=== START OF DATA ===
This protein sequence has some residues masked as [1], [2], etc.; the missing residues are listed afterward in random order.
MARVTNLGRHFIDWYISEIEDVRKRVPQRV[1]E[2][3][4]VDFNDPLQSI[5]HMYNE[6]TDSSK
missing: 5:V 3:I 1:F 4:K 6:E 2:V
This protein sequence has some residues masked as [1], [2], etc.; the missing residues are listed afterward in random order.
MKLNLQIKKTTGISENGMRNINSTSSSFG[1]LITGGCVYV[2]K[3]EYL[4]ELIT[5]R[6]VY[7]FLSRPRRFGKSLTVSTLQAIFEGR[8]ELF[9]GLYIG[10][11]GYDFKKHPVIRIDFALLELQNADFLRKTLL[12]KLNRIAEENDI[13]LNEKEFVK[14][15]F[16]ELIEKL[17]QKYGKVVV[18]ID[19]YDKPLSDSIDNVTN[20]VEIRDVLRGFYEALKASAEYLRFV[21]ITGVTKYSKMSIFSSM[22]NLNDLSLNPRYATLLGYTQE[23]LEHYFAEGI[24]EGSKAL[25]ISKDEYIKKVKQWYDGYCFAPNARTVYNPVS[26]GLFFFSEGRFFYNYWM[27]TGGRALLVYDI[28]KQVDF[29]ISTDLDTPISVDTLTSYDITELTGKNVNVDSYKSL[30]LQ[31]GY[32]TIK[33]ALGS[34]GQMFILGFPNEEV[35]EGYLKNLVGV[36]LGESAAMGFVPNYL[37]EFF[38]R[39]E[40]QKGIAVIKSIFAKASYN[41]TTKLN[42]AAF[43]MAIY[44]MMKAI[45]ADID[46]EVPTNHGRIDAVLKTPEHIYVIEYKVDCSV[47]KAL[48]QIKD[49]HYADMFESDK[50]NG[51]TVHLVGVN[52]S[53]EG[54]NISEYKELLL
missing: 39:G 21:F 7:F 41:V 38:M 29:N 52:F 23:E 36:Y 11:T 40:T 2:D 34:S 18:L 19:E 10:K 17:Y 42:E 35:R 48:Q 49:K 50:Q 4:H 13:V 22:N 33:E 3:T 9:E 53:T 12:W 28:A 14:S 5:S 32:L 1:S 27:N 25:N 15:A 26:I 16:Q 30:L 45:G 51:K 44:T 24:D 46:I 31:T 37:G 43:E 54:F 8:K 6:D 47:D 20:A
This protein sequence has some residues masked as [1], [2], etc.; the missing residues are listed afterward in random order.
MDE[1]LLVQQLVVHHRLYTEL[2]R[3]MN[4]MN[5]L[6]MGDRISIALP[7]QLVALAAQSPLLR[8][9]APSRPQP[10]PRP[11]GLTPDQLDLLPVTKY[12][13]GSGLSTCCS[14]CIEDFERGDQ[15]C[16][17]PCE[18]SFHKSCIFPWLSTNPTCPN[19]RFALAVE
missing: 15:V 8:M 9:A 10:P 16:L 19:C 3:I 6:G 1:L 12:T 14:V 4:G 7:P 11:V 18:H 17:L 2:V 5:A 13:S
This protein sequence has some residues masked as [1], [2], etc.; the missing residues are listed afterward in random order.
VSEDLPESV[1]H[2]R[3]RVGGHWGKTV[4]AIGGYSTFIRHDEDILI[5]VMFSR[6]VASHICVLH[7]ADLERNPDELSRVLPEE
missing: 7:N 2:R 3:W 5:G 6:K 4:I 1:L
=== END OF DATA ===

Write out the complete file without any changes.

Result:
This protein sequence has some residues masked as [1], [2], etc.; the missing residues are listed afterward in random order.
MARVTNLGRHFIDWYISEIEDVRKRVPQRV[1]E[2][3][4]VDFNDPLQSI[5]HMYNE[6]TDSSK
missing: 5:V 3:I 1:F 4:K 6:E 2:V
This protein sequence has some residues masked as [1], [2], etc.; the missing residues are listed afterward in random order.
MKLNLQIKKTTGISENGMRNINSTSSSFG[1]LITGGCVYV[2]K[3]EYL[4]ELIT[5]R[6]VY[7]FLSRPRRFGKSLTVSTLQAIFEGR[8]ELF[9]GLYIG[10][11]GYDFKKHPVIRIDFALLELQNADFLRKTLL[12]KLNRIAEENDI[13]LNEKEFVK[14][15]F[16]ELIEKL[17]QKYGKVVV[18]ID[19]YDKPLSDSIDNVTN[20]VEIRDVLRGFYEALKASAEYLRFV[21]ITGVTKYSKMSIFSSM[22]NLNDLSLNPRYATLLGYTQE[23]LEHYFAEGI[24]EGSKAL[25]ISKDEYIKKVKQWYDGYCFAPNARTVYNPVS[26]GLFFFSEGRFFYNYWM[27]TGGRALLVYDI[28]KQVDF[29]ISTDLDTPISVDTLTSYDITELTGKNVNVDSYKSL[30]LQ[31]GY[32]TIK[33]ALGS[34]GQMFILGFPNEEV[35]EGYLKNLVGV[36]LGESAAMGFVPNYL[37]EFF[38]R[39]E[40]QKGIAVIKSIFAKASYN[41]TTKLN[42]AAF[43]MAIY[44]MMKAI[45]ADID[46]EVPTNHGRIDAVLKTPEHIYVIEYKVDCSV[47]KAL[48]QIKD[49]HYADMFESDK[50]NG[51]TVHLVGVN[52]S[53]EG[54]NISEYKELLL
missing: 39:G 21:F 7:F 41:V 38:M 29:N 52:F 23:E 36:Y 11:T 40:T 2:D 34:S 18:L 19:E 10:K 17:Y 42:E 35:R 48:Q 49:K 50:Q 4:H 13:V 22:N 33:E 3:T 9:E 53:T 12:W 28:A 14:S 5:S 32:L 1:S 27:N 25:N 15:A 26:I 16:Q 30:L 45:G 51:K 44:T 24:D 46:I 31:T 37:G 43:E 54:F 8:K 6:D 47:D 20:A
This protein sequence has some residues masked as [1], [2], etc.; the missing residues are listed afterward in random order.
MDE[1]LLVQQLVVHHRLYTEL[2]R[3]MN[4]MN[5]L[6]MGDRISIALP[7]QLVALAAQSPLLR[8][9]APSRPQP[10]PRP[11]GLTPDQLDLLPVTKY[12][13]GSGLSTCCS[14]CIEDFERGDQ[15]C[16][17]PCE[18]SFHKSCIFPWLSTNPTCPN[19]RFALAVE
missing: 15:V 8:M 9:A 10:P 16:L 19:C 3:I 6:G 1:L 12:T 14:V 4:G 7:P 11:V 18:H 17:L 2:V 5:A 13:S
This protein sequence has some residues masked as [1], [2], etc.; the missing residues are listed afterward in random order.
VSEDLPESV[1]H[2]R[3]RVGGHWGKTV[4]AIGGYSTFIRHDEDILI[5]VMFSR[6]VASHICVLH[7]ADLERNPDELSRVLPEE
missing: 7:N 2:R 3:W 5:G 6:K 4:I 1:L